Glasgow Royal Concert Hall

Keith Bruce

five stars

AS he reaches the end of his tenure as music director of the RSNO, if conductor Peter Oundjian was hoping to keep his powder dry in the first half of this concert for the mighty undertaking of Shostakovich’s Leningrad Symphony after the interval, then booking New York-based Chinese pianist Xiayin Wang to play the First Concerto by Tchaikovsky was a mistake. From its opening bars that are among the best known in all music, she drove the pace of the performance relentlessly. Dramatic music deserves dramatic performance and that was what Wang supplied, with principal flute Katherine Bryan and principal cello Aleksei Kiseliov in crucial supporting roles.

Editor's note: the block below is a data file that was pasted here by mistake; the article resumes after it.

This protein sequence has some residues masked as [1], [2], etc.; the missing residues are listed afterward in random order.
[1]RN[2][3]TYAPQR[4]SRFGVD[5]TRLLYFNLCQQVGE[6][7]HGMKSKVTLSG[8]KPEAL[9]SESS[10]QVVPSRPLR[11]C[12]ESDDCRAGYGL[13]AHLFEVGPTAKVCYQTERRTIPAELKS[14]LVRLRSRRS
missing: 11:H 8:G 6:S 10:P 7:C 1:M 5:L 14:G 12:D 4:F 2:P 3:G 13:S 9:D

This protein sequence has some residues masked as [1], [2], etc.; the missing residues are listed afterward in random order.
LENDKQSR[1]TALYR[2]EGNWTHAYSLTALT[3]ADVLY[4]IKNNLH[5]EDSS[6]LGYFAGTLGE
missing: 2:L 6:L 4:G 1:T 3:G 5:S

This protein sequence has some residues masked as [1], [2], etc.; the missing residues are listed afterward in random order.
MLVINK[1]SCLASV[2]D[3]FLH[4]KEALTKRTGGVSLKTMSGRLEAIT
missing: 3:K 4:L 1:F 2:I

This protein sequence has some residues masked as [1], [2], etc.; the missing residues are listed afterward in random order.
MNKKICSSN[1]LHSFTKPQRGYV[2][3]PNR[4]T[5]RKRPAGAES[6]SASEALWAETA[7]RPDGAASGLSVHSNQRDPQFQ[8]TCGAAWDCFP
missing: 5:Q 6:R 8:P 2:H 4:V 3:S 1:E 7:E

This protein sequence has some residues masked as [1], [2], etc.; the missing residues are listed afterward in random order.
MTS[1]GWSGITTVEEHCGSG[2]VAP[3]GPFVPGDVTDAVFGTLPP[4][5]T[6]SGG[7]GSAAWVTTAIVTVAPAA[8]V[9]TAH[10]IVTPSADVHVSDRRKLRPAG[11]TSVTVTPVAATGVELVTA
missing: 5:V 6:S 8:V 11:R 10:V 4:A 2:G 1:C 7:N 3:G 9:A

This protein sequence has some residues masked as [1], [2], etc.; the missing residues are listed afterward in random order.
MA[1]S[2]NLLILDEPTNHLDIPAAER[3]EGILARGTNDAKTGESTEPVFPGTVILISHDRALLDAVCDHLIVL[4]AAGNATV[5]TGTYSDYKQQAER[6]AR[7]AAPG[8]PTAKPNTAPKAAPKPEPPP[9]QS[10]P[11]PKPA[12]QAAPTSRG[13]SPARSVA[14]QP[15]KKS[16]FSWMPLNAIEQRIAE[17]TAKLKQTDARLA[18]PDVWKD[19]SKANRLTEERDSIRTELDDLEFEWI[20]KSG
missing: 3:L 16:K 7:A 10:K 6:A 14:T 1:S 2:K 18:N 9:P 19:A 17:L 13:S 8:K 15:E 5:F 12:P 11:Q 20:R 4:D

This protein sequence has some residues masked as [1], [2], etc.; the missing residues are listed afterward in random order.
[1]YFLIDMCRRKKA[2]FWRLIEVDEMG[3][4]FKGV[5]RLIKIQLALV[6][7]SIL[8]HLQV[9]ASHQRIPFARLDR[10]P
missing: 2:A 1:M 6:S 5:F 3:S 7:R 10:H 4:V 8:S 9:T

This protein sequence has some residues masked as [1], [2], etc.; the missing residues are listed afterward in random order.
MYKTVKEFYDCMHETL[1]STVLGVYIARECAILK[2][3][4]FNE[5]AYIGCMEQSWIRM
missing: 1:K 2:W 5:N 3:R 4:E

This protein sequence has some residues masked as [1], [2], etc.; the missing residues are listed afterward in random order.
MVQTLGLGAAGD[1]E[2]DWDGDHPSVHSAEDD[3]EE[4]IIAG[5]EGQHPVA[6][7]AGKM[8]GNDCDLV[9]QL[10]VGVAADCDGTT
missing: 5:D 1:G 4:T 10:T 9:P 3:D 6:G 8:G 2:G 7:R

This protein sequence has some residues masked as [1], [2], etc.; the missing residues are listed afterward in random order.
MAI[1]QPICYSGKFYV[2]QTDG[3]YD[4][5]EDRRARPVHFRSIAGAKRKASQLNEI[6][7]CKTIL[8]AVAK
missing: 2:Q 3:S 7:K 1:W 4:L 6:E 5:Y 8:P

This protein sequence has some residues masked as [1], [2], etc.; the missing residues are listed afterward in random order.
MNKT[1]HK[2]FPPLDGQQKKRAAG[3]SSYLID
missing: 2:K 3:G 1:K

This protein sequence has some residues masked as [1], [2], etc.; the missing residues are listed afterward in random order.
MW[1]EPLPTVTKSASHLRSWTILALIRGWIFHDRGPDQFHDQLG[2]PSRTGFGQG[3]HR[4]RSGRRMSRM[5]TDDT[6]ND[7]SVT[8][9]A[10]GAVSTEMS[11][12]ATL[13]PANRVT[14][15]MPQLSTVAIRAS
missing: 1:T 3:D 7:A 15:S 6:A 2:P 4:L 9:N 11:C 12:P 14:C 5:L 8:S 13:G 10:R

If the concerto is an expression of the personal history of its composer, Shostakovich’s Seventh Symphony encapsulates a pivotal moment in the history of Russia, the Soviet Union, and Europe. The huge musical narrative of the work is indelibly tied up with the circumstances of its 1942 first performance, as well as with the composer’s life as an artist. Just as importantly, nothing else sounds like it from the minute the first movement march kicks in on the side drum. It has often been noted that the RSNO is at its best on Shostakovich, and so it was here, with every musician on stage giving the work complete commitment, and looking suitably exhausted and exhilarated at the end. With Bryan and the rest of her colleagues in the winds on top form, it was the precision work of the brass that was arguably the most powerfully impressive ingredient in a reading that was, in truth, without a weak link anywhere on the platform. The subversion of military music in praise of the indomitable human spirit will, surely, never be without current resonances and the RSNO once again did Shostakovich proud in that.